The Local Garden Center: Use it or Lose it!
We have been in the mulch and soil business for 40 years and much has changed over the years. My dad started working in the beginnings of the mulch business in Arizona and New Mexico in the early 1970's. At that time, mulch and soil was sold in bags by all sorts of retailers, big and small, but plants were strictly sold by local garden centers. Today, in the days of the big box stores, many places sell plants. The competition for garden center customers has become fierce, driven by low prices, and in many places there are few local garden centers left. The box stores have squeezed out many local businesses, but we're losing something when that happens. Frankly, we have done it to ourselves by thinking that price is the most important thing and being willing to sacrifice everything else. What about quality, knowledge and customer service? We had a recent experience with the big boxes that outlined the problem: We needed a few bales of peat moss to fill in our inventory until our full order was delivered. Our local garden center didn't have any yet, as it was early in the season. At big box store #1, the employee in the garden center didn't know what peat moss was and wasn't willing to find out. At big box store #2, the website said they had peat moss in stock, but the two employees we could find said they were "busy" and couldn't help us find it. Low price is not attractive when we're frustrated by poor customer service.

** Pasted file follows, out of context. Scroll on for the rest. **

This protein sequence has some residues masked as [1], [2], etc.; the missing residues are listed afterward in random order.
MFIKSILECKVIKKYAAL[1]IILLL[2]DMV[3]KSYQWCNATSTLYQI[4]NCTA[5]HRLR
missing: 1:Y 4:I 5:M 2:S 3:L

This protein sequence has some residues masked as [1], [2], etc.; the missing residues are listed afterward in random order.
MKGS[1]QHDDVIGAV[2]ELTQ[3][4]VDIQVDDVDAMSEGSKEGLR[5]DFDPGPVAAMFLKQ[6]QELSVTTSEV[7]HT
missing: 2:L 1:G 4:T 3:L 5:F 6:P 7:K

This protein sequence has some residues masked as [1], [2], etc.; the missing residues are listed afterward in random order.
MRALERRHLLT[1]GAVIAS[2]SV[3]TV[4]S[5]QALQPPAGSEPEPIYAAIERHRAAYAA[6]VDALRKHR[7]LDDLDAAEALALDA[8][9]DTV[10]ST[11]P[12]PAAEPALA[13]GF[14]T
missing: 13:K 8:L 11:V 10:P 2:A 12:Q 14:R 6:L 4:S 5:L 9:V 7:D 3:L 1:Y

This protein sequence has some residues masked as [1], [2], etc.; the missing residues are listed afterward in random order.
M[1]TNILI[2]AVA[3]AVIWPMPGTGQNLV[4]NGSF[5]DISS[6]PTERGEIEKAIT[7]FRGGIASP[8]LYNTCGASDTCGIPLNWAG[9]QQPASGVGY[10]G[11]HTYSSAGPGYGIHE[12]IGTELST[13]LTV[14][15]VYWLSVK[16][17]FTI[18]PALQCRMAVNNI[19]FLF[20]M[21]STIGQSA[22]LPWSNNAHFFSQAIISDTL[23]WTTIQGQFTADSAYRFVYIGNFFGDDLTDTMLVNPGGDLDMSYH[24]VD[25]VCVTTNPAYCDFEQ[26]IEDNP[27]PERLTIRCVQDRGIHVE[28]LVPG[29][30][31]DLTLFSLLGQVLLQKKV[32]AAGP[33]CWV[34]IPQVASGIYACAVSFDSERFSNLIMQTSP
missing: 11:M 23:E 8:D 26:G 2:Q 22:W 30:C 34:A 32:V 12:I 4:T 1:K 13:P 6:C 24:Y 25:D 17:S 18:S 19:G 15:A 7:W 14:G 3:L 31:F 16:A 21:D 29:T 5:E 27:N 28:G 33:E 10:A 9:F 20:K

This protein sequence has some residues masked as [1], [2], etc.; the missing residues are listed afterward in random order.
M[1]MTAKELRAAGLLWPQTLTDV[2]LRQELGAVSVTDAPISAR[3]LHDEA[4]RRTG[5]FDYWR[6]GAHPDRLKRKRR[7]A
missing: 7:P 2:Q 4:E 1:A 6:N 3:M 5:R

So are local garden centers important? Here are a few things to think about:
1. More Varied Plant Selection: Box stores buy in large quantities, but the trade off is lots of the same things. Pretty much the same colors and varieties we see all the time. I am in garden centers on a regular basis all through the year. When I go to a garden center, I do a walk through and scan for something I haven't seen before, like a new color or a new plant. Then I go back and look at tags to see if there's a variety of something I don't have. My experience is that local garden centers tend to have more varieties of plants. If you love flowers, it's like Christmas to find a new plant color or variety. If you are looking for a specific variety of plant, they might even be able to order it for you. The local garden center prides itself on having new and unique plant varieties, which enhances your gardening experience and enjoyment. I found these gorgeous double petunias at my local garden center last year and it was love at first sight. I have already talked to them this year and they plan to have some new colors of the double petunias. I can't wait!
2. Better Plant Quality: Local garden centers pride themselves on finding quality plant suppliers and taking care of their plants. They want the best plants, which are not necessarily the cheapest plants. Local garden centers own the plants they have for sale and when you own something you tend to take better care of it. If the plant dies or looks sickly it's a plant they can't sell and a financial loss for the store. Consistent care means that plants tend to be healthier and will do better when you get them home. Quality plants may cost a little more on the front end, but if it lives and does well in the long run it is worth every penny.